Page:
Up until recently, the oldest “doubles” I’d ever had were a pair of 1963 Topps Marv Throneberry cards, one of those deals where I bought a card at a show and then got home and found out that I already had it.
One thing about buying from COMC is that it makes screwing up so much more efficient… I got both of these cards in the same COMC order…
…and didn’t realize it until after the cards had shipped. Completely my fault, nothing to do with COMC, please continue to buy cards from that fine website (especially my cards).
The majority of the 1956 cards I got were all of the same category: “affordable commons that I bought solely because of the visual appeal — usually the action shot”.
This Roy Sievers card was one I saw on someone else’s blog and said “Oooh, gotta get me one!”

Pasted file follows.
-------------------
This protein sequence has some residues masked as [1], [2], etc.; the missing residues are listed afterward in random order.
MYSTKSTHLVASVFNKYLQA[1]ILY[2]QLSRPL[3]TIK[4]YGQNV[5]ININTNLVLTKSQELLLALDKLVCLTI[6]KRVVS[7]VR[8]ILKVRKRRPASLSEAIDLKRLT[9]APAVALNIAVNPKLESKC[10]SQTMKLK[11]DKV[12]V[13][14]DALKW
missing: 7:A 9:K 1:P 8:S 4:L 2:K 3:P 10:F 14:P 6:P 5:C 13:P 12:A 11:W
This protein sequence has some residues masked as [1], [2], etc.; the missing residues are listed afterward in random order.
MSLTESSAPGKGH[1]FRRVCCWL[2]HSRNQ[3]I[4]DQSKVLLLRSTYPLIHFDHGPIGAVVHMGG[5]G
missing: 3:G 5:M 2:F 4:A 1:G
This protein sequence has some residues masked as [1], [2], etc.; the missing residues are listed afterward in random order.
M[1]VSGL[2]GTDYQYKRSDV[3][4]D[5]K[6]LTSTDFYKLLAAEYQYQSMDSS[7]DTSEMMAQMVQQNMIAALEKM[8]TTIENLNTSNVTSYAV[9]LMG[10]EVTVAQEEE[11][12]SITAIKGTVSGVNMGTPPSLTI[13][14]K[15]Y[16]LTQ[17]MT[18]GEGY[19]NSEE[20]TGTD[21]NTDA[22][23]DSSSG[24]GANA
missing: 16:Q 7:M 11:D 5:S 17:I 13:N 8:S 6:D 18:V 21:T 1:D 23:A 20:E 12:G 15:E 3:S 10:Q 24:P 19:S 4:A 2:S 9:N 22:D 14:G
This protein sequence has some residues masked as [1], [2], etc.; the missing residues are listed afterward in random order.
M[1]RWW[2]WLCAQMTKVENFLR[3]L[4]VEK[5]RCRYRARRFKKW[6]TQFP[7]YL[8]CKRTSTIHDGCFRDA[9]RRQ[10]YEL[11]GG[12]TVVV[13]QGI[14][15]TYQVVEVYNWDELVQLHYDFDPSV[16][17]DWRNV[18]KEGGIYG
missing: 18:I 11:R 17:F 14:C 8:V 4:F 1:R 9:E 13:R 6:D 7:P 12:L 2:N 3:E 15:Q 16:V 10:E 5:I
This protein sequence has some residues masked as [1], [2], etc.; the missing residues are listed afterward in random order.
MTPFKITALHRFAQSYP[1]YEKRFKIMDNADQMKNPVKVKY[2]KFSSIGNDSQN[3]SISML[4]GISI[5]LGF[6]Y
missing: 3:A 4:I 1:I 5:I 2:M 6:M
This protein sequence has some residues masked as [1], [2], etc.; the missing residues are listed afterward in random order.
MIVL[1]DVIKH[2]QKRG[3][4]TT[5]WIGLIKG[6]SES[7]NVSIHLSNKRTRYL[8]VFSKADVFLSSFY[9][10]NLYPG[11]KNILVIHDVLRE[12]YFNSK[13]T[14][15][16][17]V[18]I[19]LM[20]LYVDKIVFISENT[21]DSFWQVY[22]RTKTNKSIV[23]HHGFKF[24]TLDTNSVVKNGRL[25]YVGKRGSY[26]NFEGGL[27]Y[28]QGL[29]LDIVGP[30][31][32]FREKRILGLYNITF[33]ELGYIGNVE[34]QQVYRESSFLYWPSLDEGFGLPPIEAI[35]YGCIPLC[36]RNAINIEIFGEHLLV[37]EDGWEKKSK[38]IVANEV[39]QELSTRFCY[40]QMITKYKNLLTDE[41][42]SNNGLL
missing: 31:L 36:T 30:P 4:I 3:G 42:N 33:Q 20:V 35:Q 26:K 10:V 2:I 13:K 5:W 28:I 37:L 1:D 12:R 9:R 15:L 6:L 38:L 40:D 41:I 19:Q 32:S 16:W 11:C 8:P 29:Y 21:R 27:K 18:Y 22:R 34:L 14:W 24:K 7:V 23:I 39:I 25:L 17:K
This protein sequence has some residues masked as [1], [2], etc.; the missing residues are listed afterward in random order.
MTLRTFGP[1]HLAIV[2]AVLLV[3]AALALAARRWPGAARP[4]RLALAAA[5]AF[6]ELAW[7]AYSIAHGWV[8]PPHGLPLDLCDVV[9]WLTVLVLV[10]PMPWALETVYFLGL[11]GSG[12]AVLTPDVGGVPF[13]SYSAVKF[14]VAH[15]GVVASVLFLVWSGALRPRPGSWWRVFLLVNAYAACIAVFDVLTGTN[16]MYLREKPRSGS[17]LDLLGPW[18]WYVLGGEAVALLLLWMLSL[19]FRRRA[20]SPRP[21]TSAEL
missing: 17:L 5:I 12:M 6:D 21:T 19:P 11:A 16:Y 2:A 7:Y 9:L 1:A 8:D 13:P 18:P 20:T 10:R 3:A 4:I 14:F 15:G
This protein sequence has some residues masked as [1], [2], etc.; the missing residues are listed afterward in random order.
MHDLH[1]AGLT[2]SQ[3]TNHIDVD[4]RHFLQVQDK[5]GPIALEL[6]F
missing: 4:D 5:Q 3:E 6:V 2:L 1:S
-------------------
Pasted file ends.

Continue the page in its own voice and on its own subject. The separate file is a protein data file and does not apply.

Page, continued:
…I wish I could remember whose blog it was…
Roy Sievers was the 1949 AL Rookie Of the Year, was an all-star four times, lead the AL with 42 homers and 114 RBI in 1957 and his nickname was “Squirrel”.
Ruben Gomez was one of the first Puerto Ricans in the Majors.
I love the fact that this pitcher’s action shot shows him legging it out to first. It’s not entirely uncalled for… He batted .300 in 1955 (18 for 60).
Sammy White was the Red Sox starting catcher for most of the 1950’s, and was an All-Star in 1953.
White scored three times in one inning in a game against the Tigers on 6/18/53. He had two singles and a walk in the bottom of the 7th, as the Sox scored 17 runs off three Tigers pitchers.
Wayne Terwilliger played 9 years in the Majors with the Cubs, Dodgers, Senators, Giants and A’s…
…but what’s really interesting about him is a career in baseball that spans seven decades. He started in the minors in 1948, and between playing, managing and coaching he spent 62 years in professional baseball, finishing as a first base coach for the independent minor league Ft. Worth Cats in 2010.
An interesting sign of how much I’ve come to enjoy the 1956 set is the fact that I’ve got nearly as many cards from 1956 as from the rest of the 1950’s – Topps, Bowman and Red Man – combined. There’s a very good chance that 1956 will take the lead with the next show I attend.